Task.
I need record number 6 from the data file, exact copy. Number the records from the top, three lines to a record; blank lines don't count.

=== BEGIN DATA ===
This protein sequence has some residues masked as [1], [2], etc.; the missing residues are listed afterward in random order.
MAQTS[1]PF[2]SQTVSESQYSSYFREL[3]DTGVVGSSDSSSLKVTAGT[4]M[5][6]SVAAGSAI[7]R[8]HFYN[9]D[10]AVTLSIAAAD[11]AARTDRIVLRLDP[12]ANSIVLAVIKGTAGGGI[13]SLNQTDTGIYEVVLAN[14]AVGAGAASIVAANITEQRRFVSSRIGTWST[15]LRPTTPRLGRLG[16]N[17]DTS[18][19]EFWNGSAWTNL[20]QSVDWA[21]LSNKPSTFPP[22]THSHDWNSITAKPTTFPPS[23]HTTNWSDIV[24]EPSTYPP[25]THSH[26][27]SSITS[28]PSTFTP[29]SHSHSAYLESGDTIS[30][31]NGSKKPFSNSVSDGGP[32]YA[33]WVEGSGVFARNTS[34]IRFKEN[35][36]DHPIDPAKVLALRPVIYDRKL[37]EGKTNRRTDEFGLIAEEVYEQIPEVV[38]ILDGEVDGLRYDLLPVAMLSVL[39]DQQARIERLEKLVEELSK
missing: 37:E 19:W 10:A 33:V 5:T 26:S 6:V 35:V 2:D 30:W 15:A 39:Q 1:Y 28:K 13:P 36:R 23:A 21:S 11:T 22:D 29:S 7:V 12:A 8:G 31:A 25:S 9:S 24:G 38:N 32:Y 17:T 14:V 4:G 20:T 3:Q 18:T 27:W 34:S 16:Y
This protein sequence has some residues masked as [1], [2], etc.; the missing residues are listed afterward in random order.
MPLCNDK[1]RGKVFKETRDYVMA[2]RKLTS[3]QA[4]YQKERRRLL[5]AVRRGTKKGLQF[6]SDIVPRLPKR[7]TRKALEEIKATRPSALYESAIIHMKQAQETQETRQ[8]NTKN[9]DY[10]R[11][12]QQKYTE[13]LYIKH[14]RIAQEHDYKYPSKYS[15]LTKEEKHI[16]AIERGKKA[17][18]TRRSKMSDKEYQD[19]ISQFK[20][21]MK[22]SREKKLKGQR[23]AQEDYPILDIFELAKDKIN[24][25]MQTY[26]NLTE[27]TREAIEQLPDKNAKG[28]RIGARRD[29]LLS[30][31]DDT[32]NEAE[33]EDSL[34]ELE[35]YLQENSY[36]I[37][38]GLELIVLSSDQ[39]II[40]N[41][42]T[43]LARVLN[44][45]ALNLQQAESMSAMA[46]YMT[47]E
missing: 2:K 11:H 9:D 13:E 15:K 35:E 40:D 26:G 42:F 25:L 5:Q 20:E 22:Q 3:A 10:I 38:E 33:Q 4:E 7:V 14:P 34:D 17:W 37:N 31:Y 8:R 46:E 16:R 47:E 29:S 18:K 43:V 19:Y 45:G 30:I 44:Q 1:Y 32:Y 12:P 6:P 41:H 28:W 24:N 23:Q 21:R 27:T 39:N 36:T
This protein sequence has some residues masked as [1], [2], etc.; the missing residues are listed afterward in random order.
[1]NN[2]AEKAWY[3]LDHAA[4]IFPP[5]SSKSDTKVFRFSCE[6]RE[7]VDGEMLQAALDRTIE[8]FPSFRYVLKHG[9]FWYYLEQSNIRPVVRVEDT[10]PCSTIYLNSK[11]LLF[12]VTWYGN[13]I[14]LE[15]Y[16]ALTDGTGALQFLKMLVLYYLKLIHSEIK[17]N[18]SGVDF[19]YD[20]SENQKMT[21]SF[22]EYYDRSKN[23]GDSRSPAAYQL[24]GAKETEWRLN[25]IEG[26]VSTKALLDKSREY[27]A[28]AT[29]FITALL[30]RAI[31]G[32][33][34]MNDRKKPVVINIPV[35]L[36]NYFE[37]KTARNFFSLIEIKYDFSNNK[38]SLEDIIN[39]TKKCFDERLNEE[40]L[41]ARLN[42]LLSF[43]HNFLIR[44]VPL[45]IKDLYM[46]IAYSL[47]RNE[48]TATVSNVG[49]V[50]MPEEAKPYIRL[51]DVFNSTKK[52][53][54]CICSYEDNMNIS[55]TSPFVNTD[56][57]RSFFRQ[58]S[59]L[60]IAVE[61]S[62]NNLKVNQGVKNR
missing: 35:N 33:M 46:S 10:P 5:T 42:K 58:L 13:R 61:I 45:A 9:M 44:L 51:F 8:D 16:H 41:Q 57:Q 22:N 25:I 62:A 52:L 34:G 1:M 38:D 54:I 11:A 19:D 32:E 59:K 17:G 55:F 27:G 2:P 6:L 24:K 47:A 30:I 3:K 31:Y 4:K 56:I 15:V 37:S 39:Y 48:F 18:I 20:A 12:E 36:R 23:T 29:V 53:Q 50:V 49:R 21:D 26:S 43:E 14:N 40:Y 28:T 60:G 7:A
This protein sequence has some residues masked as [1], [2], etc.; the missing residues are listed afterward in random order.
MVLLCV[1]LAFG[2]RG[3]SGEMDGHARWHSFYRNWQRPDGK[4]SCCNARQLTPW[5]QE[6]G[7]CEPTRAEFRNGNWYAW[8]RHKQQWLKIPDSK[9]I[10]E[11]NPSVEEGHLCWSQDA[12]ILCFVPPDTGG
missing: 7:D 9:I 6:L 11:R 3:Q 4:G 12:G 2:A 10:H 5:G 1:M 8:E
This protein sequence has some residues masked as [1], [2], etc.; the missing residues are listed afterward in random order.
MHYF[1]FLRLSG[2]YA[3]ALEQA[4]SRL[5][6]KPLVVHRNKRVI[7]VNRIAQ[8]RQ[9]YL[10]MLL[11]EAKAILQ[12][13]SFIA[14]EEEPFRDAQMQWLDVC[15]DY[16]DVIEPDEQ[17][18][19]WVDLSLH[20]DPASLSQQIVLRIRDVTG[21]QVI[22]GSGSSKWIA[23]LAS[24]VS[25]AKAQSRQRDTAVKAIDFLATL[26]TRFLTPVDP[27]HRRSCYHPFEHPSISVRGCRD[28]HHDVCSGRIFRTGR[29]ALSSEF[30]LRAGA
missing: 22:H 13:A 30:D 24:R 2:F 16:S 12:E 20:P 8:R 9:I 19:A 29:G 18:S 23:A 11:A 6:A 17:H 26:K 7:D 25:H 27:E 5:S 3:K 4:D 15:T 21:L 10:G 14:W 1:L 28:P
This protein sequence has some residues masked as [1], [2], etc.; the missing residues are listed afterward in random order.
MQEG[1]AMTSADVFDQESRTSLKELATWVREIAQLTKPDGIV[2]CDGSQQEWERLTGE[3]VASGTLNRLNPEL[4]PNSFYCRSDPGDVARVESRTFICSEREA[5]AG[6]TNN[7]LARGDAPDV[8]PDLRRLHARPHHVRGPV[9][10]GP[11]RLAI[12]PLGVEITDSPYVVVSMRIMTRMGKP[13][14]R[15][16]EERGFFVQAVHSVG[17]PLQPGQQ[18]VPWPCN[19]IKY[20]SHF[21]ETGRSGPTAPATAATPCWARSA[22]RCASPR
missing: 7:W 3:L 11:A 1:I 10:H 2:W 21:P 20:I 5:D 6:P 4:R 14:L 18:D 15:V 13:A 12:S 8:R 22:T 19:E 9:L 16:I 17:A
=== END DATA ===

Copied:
This protein sequence has some residues masked as [1], [2], etc.; the missing residues are listed afterward in random order.
MQEG[1]AMTSADVFDQESRTSLKELATWVREIAQLTKPDGIV[2]CDGSQQEWERLTGE[3]VASGTLNRLNPEL[4]PNSFYCRSDPGDVARVESRTFICSEREA[5]AG[6]TNN[7]LARGDAPDV[8]PDLRRLHARPHHVRGPV[9][10]GP[11]RLAI[12]PLGVEITDSPYVVVSMRIMTRMGKP[13][14]R[15][16]EERGFFVQAVHSVG[17]PLQPGQQ[18]VPWPCN[19]IKY[20]SHF[21]ETGRSGPTAPATAATPCWARSA[22]RCASPR
missing: 7:W 3:L 11:A 1:I 10:H 2:W 21:P 20:I 5:D 6:P 4:R 14:L 18:D 15:V 13:A 12:S 8:R 22:T 19:E 9:L 16:I 17:A